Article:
I am an attorney. However, I went to a top 15 school and had mediocre grades. I found the job market to be depressing. So much time, planning, and money went into undergraduate school, I had a 4.0 GPA, and scored above the 95th percentile on the LSAT. I naively thought going to a top school their would be plenty of lucrative and exciting jobs waiting for me and I would be set to have a good quality of life. I remember sending out 300 letters one time and getting no positive response, either they said some nonsense about you are great, you have good accomplishments, but at this time we cannot offer you a position, we will keep your resume on file. I took the Bar Exam in two states wasting time studying and not earning any money. I had to move back in with my parents, fun. Meanwhile many of my friends and people that I knew from High School and College were establishing themselves in their careers and making money, gettng promotions, etc. I worked post-law school as a car salesman and a mortgage broker. Finally a family friend had a friend who was a solo attorney, I worked for him basically for free, actually it was negative because I spent money on travel, long distance phone calls, etc., still living at home with mom and dad, saddled with law school debts, the student loan people started calling wanting $$$. Eventually I left that attorney. I struggled to find another attorney job. Eventually, I got a job in 2003 at firm paying the princely sum of $25,000 per year. I moved out of my parent's house but was still subsidized by them. Dad kept threatening to cut me off, but I lived in an expensive state the cheapest place to stay I found was $1,500 a month all inclusive. My paycheck was like $430.00 a week take home. Eventually, I did go solo, it was hard, but I did make some money in real estate closings for 3 1/2 years. Now the real estate market stinks and I have no income, and I am trying to plan my next move, which may be back to my parents temporarily. I have interviewed for some associate positions and the salary range was 38k-55k, this is pretty low for somone with 5 yrs experience and a doctorate degree. My wife works at a nail salon, as a manicurist, she took a three month course and makes 50K a year. It has been an exquisitely painful road for me. In my family I am the most educated and the least financially secure. My dad makes like $350,000K engineering+MBA degree, my younger sister makes $165,000K a year psyche degree and an MBA. My conclusion, LAW SUCKS!!!!!!!!!! Too many law schools fighting for tuition $$$, night programs, weekend programs, low academic standards, too many attorneys, lowering wages and limiting opportunities, compare to the AMA and ADA that insure a shortage of dentists and doctors. When I was solo it seemed like everyone was an attorney, or their cousin was an attorney, or their sister's friend was an attorney, or their brother was an attorney and so and so on, I lost a lot of business because of this. I do not think doctors and dentists face such client poaching. If you are in the top 5%, law review, and went to a good school, yes, you will probably get a good job right from the start. I would have been better off not going to College and instead picking up a trade like being an electrician. Heck, if I had all the money I wasted on education, worked at a gas station during all my non-earning years and put the money into a CD I could probably be able to retire. Looking back, if I had to do it again, if you want to through the hard work and invest the $$$ for education so it pays off you should go into healthcare. Heck their is a shortage of pharmacists and their median wage is $98,000K well above lawyers. Dentists 180,000K median and their is a shortage. Oh well this sucks but this is my life and I will deal with it, I spent my educational time and $$$, and the dye is cast.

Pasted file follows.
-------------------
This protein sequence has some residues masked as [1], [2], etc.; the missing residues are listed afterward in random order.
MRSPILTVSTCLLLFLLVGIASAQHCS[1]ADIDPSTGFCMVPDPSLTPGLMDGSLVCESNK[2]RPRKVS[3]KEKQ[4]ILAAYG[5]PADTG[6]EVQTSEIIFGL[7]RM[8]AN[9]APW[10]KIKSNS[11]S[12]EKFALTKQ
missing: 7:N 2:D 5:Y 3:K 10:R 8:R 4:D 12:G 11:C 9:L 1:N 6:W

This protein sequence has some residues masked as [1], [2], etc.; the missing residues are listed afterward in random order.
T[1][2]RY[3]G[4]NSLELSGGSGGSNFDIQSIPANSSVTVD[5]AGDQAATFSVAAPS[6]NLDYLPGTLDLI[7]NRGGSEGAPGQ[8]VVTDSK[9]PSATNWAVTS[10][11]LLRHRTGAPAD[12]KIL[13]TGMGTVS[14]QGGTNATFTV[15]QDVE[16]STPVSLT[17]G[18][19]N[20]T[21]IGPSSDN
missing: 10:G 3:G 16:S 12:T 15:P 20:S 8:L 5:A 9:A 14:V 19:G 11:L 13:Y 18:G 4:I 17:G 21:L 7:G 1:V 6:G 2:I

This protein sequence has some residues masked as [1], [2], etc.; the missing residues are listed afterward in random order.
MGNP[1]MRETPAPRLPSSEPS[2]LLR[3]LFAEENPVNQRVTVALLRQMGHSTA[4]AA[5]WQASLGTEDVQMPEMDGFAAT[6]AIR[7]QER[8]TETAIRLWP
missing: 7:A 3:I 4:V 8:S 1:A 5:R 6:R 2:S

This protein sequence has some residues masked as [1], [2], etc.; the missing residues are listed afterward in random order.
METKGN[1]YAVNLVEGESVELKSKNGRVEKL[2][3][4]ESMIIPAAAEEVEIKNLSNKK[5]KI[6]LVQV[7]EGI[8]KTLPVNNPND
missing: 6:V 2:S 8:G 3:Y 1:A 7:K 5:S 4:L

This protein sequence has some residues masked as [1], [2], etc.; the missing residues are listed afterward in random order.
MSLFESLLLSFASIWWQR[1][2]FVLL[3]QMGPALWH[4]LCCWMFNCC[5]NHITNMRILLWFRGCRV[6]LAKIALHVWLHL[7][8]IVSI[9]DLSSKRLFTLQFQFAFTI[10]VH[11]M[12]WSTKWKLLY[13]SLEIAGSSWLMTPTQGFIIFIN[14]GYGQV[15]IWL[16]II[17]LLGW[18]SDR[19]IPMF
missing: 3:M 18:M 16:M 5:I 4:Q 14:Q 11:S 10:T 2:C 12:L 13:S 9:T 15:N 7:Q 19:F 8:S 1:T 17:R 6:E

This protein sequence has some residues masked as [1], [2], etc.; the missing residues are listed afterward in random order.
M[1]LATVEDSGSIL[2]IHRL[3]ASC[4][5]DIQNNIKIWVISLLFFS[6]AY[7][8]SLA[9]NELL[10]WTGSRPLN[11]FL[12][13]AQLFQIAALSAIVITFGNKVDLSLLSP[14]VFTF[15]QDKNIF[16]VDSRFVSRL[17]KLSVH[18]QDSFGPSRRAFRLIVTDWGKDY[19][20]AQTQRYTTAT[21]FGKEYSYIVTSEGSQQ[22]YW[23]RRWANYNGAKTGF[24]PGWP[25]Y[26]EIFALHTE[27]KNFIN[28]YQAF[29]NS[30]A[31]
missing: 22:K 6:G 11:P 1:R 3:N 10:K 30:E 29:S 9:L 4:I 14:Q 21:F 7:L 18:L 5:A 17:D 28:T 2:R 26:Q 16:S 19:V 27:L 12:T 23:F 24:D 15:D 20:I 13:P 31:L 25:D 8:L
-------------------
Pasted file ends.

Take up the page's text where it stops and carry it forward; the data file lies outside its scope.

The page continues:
From US News, Poor careers for 2006
By Marty Nemko
Posted 1/5/06
Attorney. If starting over, 75 percent of lawyers would choose to do something else. A similar percentage would advise their children not to become lawyers. The work is often contentious, and there's pressure to be unethical. And despite the drama portrayed on TV, real lawyers spend much of their time on painstakingly detailed research. In addition, those fat-salaried law jobs go to only the top few percent of an already high-powered lot.